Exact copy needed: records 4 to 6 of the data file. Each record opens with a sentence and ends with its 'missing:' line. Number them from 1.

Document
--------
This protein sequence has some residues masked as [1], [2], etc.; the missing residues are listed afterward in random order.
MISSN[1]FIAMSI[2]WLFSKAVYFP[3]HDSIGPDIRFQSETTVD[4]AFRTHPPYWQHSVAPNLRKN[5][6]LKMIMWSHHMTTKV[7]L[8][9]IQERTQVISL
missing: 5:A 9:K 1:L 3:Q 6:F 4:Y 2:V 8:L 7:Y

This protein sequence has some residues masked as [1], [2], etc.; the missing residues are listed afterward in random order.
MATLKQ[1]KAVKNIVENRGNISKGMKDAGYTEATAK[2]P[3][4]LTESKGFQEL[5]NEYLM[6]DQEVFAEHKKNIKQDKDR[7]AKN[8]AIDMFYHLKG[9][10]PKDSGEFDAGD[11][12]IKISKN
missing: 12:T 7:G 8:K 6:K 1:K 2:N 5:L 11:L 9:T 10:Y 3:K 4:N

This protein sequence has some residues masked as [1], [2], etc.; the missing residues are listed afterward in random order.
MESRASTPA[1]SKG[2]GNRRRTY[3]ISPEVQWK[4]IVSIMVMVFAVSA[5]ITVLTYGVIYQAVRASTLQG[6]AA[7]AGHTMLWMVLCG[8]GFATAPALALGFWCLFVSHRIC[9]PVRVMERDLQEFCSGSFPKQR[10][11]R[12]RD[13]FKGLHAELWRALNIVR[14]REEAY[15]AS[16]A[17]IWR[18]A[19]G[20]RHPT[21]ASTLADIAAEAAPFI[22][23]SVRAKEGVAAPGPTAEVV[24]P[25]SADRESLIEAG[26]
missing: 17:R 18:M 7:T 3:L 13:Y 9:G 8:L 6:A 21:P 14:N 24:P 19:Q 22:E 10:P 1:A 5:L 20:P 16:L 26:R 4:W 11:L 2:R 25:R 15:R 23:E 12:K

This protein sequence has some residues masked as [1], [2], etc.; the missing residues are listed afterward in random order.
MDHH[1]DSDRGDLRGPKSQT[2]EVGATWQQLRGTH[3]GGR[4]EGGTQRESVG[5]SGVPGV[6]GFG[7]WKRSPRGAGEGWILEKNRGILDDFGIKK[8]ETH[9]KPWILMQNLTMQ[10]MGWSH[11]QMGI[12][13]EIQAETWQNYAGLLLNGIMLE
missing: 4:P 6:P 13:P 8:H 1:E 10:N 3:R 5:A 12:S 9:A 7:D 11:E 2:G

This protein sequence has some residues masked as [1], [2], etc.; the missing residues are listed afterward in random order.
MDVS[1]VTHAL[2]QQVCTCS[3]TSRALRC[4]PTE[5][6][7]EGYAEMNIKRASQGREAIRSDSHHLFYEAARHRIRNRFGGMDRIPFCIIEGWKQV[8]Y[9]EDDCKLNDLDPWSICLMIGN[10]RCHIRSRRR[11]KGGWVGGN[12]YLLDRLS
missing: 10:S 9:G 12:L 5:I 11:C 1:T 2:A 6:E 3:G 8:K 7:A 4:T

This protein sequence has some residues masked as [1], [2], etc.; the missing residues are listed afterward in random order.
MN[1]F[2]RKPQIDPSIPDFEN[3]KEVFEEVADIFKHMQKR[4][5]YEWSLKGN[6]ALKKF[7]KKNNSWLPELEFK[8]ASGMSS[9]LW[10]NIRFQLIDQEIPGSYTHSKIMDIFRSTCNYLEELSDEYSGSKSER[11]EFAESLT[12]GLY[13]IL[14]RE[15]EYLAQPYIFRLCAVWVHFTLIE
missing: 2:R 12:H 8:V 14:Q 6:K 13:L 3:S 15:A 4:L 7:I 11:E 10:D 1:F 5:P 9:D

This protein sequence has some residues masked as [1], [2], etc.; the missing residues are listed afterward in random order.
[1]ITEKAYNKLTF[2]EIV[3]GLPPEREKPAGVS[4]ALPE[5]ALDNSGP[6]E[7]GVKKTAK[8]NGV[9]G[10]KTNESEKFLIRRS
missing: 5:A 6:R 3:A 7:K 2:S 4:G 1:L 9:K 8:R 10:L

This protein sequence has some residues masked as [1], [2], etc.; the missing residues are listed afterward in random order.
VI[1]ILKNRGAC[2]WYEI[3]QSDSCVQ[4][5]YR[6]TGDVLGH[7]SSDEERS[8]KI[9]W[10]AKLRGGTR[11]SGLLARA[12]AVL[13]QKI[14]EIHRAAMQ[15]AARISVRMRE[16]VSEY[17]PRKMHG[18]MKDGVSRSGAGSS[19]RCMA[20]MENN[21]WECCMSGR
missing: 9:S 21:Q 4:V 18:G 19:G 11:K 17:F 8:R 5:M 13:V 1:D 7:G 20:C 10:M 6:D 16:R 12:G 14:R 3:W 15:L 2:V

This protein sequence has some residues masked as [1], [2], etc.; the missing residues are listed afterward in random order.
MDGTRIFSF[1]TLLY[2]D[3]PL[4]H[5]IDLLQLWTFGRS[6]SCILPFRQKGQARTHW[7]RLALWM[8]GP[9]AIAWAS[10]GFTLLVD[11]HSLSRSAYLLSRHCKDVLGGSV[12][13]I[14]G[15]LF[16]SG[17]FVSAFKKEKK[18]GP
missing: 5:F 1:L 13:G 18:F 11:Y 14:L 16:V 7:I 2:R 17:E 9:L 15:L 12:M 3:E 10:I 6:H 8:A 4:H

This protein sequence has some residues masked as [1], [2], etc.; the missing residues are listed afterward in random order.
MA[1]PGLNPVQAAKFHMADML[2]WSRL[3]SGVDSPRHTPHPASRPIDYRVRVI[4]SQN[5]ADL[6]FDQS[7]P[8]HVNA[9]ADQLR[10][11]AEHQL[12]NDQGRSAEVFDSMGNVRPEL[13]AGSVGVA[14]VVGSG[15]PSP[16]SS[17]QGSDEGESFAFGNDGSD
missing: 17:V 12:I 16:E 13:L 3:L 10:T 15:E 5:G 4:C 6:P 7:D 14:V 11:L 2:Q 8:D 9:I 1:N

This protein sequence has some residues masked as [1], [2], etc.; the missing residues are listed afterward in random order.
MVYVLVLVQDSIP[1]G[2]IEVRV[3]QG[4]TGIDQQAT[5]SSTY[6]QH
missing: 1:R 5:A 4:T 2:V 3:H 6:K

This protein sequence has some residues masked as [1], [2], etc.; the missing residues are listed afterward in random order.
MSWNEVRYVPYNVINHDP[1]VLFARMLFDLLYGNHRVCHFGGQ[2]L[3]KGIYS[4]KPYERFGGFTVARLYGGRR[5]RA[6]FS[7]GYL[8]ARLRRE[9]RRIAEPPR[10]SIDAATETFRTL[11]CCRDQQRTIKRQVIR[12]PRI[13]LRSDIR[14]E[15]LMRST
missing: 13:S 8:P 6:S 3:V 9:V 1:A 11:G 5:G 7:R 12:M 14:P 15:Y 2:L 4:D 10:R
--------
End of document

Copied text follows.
This protein sequence has some residues masked as [1], [2], etc.; the missing residues are listed afterward in random order.
MDHH[1]DSDRGDLRGPKSQT[2]EVGATWQQLRGTH[3]GGR[4]EGGTQRESVG[5]SGVPGV[6]GFG[7]WKRSPRGAGEGWILEKNRGILDDFGIKK[8]ETH[9]KPWILMQNLTMQ[10]MGWSH[11]QMGI[12][13]EIQAETWQNYAGLLLNGIMLE
missing: 4:P 6:P 13:P 8:H 1:E 10:N 3:R 5:A 12:S 9:A 7:D 11:E 2:G

This protein sequence has some residues masked as [1], [2], etc.; the missing residues are listed afterward in random order.
MDVS[1]VTHAL[2]QQVCTCS[3]TSRALRC[4]PTE[5][6][7]EGYAEMNIKRASQGREAIRSDSHHLFYEAARHRIRNRFGGMDRIPFCIIEGWKQV[8]Y[9]EDDCKLNDLDPWSICLMIGN[10]RCHIRSRRR[11]KGGWVGGN[12]YLLDRLS
missing: 10:S 9:G 12:L 5:I 11:C 1:T 2:A 6:E 3:G 8:K 7:A 4:T

This protein sequence has some residues masked as [1], [2], etc.; the missing residues are listed afterward in random order.
MN[1]F[2]RKPQIDPSIPDFEN[3]KEVFEEVADIFKHMQKR[4][5]YEWSLKGN[6]ALKKF[7]KKNNSWLPELEFK[8]ASGMSS[9]LW[10]NIRFQLIDQEIPGSYTHSKIMDIFRSTCNYLEELSDEYSGSKSER[11]EFAESLT[12]GLY[13]IL[14]RE[15]EYLAQPYIFRLCAVWVHFTLIE
missing: 2:R 12:H 8:V 14:Q 6:K 13:L 3:S 15:A 4:L 7:I 11:E 10:D 1:F 5:P 9:D